“What are people there saying about Syria?”
This question was posed to me during a Skype conversation with a friend back in the States. My answer? “I’m not talking to anyone about Syria. I’ve got things to deal with in my own personal ministry, and I’ve got things to deal with in my team ministry. I’ve got the daily work of homeschooling – a career unto itself – and your basic ‘how do I get food on the table?’ questions. I’m also living in a culture that has its own political and safety issues. So finding out what other people in my life think about Syria is pretty much not going to happen.”
I ended my rather lengthy explanation by saying, “I just can’t care about everything.”
While my statement might sound a bit cruel, I think it also sums up the struggle of overseas missionaries and expatriate Christians in general. How can we stay connected to our world back home while also embedding ourselves in our lives here? How can we tend to relationships in our host culture and relationships in our sending culture? How can we care about global politics and local politics and politics in our passport country? (And just to be clear here, that actually makes three worlds we’re expected to live in, not two.)
Here’s how I deal with these challenges, but I also hope to hear how you balance the many relational and cultural needs you face.
1. I don’t try to keep up on everything.
Something I learned a few years back was that I couldn’t care about every single crisis in American evangelical Christianity. It was too much to keep up with. These days I don’t keep close tabs on that scene. I’ve also found it’s not helpful for me to know every single detail about the political scene back “home.” It distracts me from the person right in front of me (that’s my own personal limitation and may not be the case for other people!).
Politics in my host culture can be confusing, and keeping current can be discouraging at times. So I depend on my husband, who enjoys staying updated on global current events, to update me on news items relevant to Cambodia, America, and the rest of the world.
This is how I personally cope with the overabundance of information in our technological age. If you keep up on global politics more than I do, I’d love to hear how you do it.
2. I do try to stay connected to my life here.
I’m an introvert, but relationships are still important to me. I try to stay connected to my friends here, whether that’s having them to dinner at our house or going out for coffee with a particular friend. I’ve never been a huge telephone conversationalist, but I’ve Skype-called friends in country who live too far away to get together easily. (I have relatively good internet access.)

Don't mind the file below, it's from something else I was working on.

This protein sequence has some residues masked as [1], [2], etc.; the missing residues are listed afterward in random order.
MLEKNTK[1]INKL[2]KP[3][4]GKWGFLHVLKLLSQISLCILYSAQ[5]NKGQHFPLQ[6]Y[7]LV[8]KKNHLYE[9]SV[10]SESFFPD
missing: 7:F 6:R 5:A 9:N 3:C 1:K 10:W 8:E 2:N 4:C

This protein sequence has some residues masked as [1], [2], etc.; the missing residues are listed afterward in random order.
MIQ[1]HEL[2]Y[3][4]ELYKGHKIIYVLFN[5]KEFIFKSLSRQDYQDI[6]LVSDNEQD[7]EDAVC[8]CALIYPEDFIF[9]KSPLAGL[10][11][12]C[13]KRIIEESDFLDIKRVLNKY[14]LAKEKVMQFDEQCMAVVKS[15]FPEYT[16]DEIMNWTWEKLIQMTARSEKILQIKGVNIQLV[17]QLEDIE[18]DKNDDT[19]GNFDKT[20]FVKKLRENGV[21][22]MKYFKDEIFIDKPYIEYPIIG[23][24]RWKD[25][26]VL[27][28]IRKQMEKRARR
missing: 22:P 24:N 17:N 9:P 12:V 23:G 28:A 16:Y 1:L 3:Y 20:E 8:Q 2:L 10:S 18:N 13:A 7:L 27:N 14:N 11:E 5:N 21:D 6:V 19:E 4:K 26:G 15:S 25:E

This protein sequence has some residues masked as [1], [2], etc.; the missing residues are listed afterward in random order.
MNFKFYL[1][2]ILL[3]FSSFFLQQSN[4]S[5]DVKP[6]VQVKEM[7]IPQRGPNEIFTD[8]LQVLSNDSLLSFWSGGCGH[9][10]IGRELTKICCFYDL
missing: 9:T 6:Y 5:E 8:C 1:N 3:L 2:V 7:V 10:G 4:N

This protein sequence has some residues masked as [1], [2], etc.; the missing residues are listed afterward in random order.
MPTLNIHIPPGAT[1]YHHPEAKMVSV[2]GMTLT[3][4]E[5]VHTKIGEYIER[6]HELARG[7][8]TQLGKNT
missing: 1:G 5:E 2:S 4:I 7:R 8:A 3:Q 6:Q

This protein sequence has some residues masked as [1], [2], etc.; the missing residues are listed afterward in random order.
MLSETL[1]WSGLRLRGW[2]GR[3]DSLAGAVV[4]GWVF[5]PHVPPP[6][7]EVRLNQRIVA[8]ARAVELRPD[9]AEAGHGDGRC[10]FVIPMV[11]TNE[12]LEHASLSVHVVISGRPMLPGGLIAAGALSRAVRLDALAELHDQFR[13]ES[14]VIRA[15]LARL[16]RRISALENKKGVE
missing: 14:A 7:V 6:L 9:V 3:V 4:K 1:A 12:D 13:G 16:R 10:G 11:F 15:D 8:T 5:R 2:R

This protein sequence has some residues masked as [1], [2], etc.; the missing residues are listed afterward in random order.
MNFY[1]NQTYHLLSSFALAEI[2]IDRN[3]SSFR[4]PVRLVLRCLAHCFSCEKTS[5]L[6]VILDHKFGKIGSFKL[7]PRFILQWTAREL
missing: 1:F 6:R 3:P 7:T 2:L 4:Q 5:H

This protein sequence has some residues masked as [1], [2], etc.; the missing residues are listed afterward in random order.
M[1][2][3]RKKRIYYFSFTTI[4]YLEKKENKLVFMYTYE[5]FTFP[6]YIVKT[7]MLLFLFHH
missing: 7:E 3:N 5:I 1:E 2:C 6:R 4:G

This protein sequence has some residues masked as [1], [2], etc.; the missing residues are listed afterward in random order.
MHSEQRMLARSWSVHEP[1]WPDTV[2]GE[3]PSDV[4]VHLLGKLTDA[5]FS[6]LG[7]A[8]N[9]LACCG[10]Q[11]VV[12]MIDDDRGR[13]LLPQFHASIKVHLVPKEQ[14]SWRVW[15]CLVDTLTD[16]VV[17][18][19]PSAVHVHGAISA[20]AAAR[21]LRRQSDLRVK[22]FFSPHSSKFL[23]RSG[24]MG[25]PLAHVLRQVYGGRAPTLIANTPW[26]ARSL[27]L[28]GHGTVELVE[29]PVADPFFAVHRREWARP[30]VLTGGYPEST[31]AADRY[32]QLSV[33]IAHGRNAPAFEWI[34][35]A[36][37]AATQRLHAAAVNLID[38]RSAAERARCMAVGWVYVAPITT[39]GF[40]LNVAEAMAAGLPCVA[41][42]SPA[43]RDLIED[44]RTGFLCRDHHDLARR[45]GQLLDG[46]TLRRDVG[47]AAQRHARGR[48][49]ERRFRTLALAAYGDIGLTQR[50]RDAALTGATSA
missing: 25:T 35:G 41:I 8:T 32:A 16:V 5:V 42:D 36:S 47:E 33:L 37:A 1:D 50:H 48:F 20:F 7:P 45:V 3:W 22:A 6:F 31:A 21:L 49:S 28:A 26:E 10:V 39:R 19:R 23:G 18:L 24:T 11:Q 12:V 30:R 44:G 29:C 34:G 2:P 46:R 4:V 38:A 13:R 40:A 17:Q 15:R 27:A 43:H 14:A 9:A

I plan separate times for my kids to hang out with their friends here. (They’re getting old enough that we don’t call them “play dates” anymore.) I’ve found that friends have become more and more important to my kids as they’ve gotten older. It takes work on my part to arrange these times, but it pays dividends in their happiness. (Tanya Crossman’s new book Misunderstood discusses Third Culture Kids’ need for friends.)
Of course when we talk about relationships on the field, the revolving door of friends immediately comes up. While that’s not the focus of this post, I hope to delve more deeply into expatriate friendship next month.
3. I do try to stay connected to friends and family “back home.”
This part is tricky because I know missionaries and other expats tend to disconnect more and more from “home” the longer they are gone. That is still a temptation for me, but in the past year I’ve tried to be really proactive in planning Skype and Facetime sessions with close friends and family. We did a lot of Skyping our first couple of years overseas, but then we let the habit slip.
In some ways that’s good; we really settled in this place. But we still need those relationships; those people were rocks for us and our kids before we left. And although our lives have all changed in the last 5+ years, those relationships are still supportive and life-giving. We don’t want to throw away that gift.
Parents and grandparents won’t always be around, either, and we want to take advantage of the time we do have. We also keep in mind that most people don’t stay on the field forever; we need to stay in touch with our “home team” because they are the ones who will be welcoming us back one day. We just have to be flexible when planning across time zones (this action point also presumes adequate internet access).
Of course we don’t want to be so connected to our old homes that we aren’t rooted in our current place, but neither do we want to neglect the people and places of our past, which is why I encourage this point.
Now I’d love to hear how YOU live in two worlds? (Or is it three?) What things do you do or not do while living in a culture not originally your own?